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Where To Next? An Umbrella and Excess Market Update

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As we look back, the 1st quarter pretty much shaped up as we expected, right up until 3/31 and 4/1.  Agents didn’t have nearly as many holes to fill in their excess casualty towers and many renewals were quoted weeks prior to the effective date, which helped manage expectations with buyers. 

We still saw rate increases and while the market would have preferred 30% or so, the average was probably closer to 20%.  New capacity picked their spots and helped limit increases when they did. Underwriters were more aggressive at going after business, but not necessarily from a rate or terms standpoint.  They were asking for deals and quoting deals, but quoting at the pricing and terms they wanted and not necessarily what it was going to take to win the deal. 

We also saw several insureds reduce the limits purchased as an effort to control increasing costs.  Then the end of March happened, and the jockeying around of placements found several incumbents at a disadvantage for the first time in 18 or so months. Standard markets started aggressively going after accounts, and in several instances giving year-over-year rate reductions in a market where no incumbents are offering reductions.

New Capacity = Competitive Solutions

Increasingly favorable rates and terms in the excess marketplace saw several new entrants making themselves known the first quarter of 2021. Unlike some expected, these new market entrants have been diligent in their underwriting, and rather than slashing pricing to write accounts, they picked their spots in an effort to secure adequate rate with a focus on limits management and attachment.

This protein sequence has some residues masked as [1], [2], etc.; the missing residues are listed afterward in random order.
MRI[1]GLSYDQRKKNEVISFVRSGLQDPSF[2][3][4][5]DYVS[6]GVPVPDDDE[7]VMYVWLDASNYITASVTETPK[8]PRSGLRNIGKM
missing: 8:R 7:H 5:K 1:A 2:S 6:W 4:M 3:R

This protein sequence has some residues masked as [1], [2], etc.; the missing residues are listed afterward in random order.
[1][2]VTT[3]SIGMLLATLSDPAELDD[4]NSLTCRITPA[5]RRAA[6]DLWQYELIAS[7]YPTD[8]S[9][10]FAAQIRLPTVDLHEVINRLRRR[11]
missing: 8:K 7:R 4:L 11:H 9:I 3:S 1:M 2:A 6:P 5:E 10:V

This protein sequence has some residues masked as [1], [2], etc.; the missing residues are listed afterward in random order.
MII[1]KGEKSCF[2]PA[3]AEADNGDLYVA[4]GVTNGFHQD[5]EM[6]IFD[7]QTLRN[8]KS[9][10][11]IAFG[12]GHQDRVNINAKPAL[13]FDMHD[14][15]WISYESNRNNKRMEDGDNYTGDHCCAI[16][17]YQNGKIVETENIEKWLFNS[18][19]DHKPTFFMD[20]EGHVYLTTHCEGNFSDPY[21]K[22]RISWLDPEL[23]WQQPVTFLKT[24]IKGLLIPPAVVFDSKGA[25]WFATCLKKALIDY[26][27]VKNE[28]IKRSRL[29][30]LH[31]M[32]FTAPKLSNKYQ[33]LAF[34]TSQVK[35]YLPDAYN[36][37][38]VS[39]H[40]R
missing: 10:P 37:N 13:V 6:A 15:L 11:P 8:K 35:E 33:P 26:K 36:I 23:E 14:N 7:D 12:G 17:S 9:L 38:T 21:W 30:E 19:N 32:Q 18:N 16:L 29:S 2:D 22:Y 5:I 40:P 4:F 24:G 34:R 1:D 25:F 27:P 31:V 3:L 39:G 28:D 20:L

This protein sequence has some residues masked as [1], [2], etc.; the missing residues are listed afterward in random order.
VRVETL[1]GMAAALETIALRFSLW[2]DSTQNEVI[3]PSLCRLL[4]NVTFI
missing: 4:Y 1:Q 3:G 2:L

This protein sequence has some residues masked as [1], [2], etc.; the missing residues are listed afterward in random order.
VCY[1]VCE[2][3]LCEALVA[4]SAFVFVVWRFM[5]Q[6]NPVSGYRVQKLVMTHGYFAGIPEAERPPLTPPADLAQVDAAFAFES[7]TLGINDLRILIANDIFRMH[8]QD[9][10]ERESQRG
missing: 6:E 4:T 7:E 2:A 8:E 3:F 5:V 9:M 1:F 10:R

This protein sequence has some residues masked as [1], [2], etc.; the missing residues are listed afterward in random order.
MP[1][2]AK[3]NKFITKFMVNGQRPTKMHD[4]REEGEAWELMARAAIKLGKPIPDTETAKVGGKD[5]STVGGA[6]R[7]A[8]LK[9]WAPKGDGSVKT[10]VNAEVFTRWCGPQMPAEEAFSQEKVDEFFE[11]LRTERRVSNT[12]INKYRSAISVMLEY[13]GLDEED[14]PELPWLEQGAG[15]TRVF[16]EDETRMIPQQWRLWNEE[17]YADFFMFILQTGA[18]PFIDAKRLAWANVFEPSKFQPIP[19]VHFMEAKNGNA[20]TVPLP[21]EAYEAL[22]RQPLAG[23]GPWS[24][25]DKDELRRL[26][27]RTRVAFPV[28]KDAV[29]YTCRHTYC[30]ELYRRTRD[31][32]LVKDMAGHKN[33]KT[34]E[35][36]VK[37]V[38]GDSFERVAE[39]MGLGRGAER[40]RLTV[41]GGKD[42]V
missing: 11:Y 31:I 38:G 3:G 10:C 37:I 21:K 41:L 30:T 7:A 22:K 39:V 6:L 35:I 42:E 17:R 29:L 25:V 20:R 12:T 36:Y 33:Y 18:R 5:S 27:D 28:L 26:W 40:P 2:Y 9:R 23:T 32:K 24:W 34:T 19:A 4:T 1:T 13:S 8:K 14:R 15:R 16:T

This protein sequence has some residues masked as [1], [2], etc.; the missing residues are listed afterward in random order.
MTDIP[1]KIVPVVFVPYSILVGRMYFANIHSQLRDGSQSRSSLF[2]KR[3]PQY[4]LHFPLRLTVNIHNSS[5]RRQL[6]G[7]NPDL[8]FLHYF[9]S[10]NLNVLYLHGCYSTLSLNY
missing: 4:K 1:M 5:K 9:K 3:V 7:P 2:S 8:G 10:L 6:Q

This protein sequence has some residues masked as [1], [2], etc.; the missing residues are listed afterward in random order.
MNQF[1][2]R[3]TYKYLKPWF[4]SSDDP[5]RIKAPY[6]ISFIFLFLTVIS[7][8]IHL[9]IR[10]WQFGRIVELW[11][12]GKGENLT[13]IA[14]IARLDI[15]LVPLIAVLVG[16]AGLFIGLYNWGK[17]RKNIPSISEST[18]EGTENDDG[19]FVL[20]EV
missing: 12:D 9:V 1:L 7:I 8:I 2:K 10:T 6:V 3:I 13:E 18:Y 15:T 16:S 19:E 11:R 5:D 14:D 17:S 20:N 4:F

Within the deals where we utilized a new market entrant, we were often able to achieve lower rate increases year over year, averaging around a 10% increase vs. the 20%+ that the incumbent was offering. We also saw a few instances in which new capacity replaced a layer for which an incumbent was not offering renewal or reducing their limits, offering additional options to what would have been available in 2020. 

The new capacity will continue to be limited in its distribution due to lack of underwriting bandwidth and aggressive with its deployment, focusing on underwriting profit along with top line premium writings. This further emphasizes the importance of partnering with a dynamic and creative wholesale broker who focuses and specializes in the excess space to ensure all available capacity is used to structure the most competitive solution available in the marketplace.

Market Competition

In Q1, for the first time in the last 18 months, many incumbent carriers were at a disadvantage. From conversations with the markets, most carriers are working toward 30% rate increases on their book coming on heels of a year in which the market saw larger rate increases than they’ve taken in the last 20+ years.  Rate reductions from incumbents are highly unlikely and any increase under 10% would be considered a really positive renewal.